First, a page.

The formation of glasses can be understood from both a kinetic approach and a thermodynamic approach. In this section we will review both.
Kinetic Approach to Glasses
Consider a polymeric liquid being cooled towards its melting temperature. Once the temperature of the liquid reaches Tm the solid crystalline phase is thermodynamically favourable. In order for the liquid to undergo a phase transition to the solid state a two-step process must take place:
- Nucleation of solid seeds
- Growth of the seeds
Nucleation is the formation of small crystalline solid particles in the liquid. As a result a new interface is formed in between the solid particle and the liquid. This interface has an associated energy, the interfacial energy. For a successful nucleation event to occur the polymer must find extra energy from somewhere to "pay" for the energy cost of creating a new interface.
This energy is called the "driving force" for nucleation. As we cool the liquid just below Tm we see no nucleation at first. Instead nucleation occurs at a temperature T < Tm, below the expected temperature. When the polymer is still liquid below Tm it is said to be undercooled. The amount of "undercooling" is limited by the nucleation rate.
The second stage of the phase transition is the growth of the nucleated seeds. This is a thermally activated process, which means that its rate is dependent on the temperature. So for fast crystal growth the ideal method is to cool the polymer to just above Tg to allow for nucleation to occur and then raise the temperature to just below Tm to allow growth to occur.
Understanding these concepts we can now think about how best to cool a liquid in order to form a glass. To ensure we form a glass we want to reduce the number of nucleation events as much as possible (otherwise we will have crystals not an amorphous solid) and not allow growth to occur. By cooling the liquid very quickly (i.e. quenching it) it is possible to reduce the mobility of the molecules to the point where they can not move around to order themselves periodically as they do not have the energy to diffuse far enough. This concept can be expressed on a TTT (time temperature transformation) graph.
The graph represents the degree of crystallinity of the polymer as it is cooled. The line marked "crystal" indicates a specific degree of crystallinity (for example it may indicate 90% crystallinity in the sample). The TTT graph is used for isothermal transformations, but here it is loosely applied to continuous cooling.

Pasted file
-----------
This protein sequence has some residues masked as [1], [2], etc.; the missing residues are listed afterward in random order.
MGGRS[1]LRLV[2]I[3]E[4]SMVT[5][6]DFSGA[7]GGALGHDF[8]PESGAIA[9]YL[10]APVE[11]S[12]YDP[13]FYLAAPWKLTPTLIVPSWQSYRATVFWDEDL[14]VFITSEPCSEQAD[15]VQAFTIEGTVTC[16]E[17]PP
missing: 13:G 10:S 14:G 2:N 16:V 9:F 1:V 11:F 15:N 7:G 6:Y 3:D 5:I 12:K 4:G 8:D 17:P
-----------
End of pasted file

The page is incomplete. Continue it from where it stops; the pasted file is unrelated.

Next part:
If the cooling rate is fast enough then the polymer can be cooled so that it does not enter the crystal region of the graph. In this case, although the polymer is below Tm, it does not crystallise because the molecules can not move to order themselves periodically (as in a crystal). Instead the polymer has formed an amorphous solid, or a glass.
Thermodynamic Approach to Glasses
Consider the red line from the graph above. Above Tm the polymer is a liquid. At temperatures a long way below Tm the polymer behaves like a solid, although it is not crystalline. In this state the glass has the properties of a solid, but may exhibit aspects of liquid behaviour over long time scales.
(There is a common misconception that inorganic glasses behave in this same way. This liquid behaviour is incorrectly thought to be responsible for the windows of old buildings often being thicker at the bottom than at the top. This is discussed briefly, with citations, for those who are interested on a separate page in this TLP.)
Have a look at the graph of the polymer's enthalpy at different temperatures:
If nucleation can occur and the rate of cooling is not too high, then the green line will be followed and the polymer will crystallise below Tm to form a crystalline solid.
If the polymer is quenched so that ordering of the molecules cannot take place then the blue line will be followed and the polymer will form a glass below Tm.
Let us now imagine what would happen if we could follow the red line and keep cooling the liquid without forming a crystalline solid. There is a point, TE, at which the enthalpy of the supercooled liquid falls below that of the crystalline solid. Similarly, there is a temperature, TK, the Kauzmann temperature, below which the entropy of the liquid would be less than that of the corresponding solid. In other words, below the Kauzmann temperature the liquid should be more ordered than the corresponding solid. As we know, solids are highly ordered and liquids are not, so the liquid cannot reach this condition.
The paradox is avoided because by the time the Kauzmann temperature has been reached on cooling, the liquid has gone through transition into a glassy state.
Important points relating to phase transitions within polymers
- Glass formation can be explained both kinetically and thermodynamically
- Glasses can be formed by quenching (rapidly cooling) the polymer so that the molecules do not have time to order themselves into a periodic crystal
- Glasses exhibit the properties of a solid, but over long time scales can flow like a liquid
- Below the Kauzmann temperature the polymer must either be a crystalline solid or a glass as the liquid phase is thermodynamically unstable
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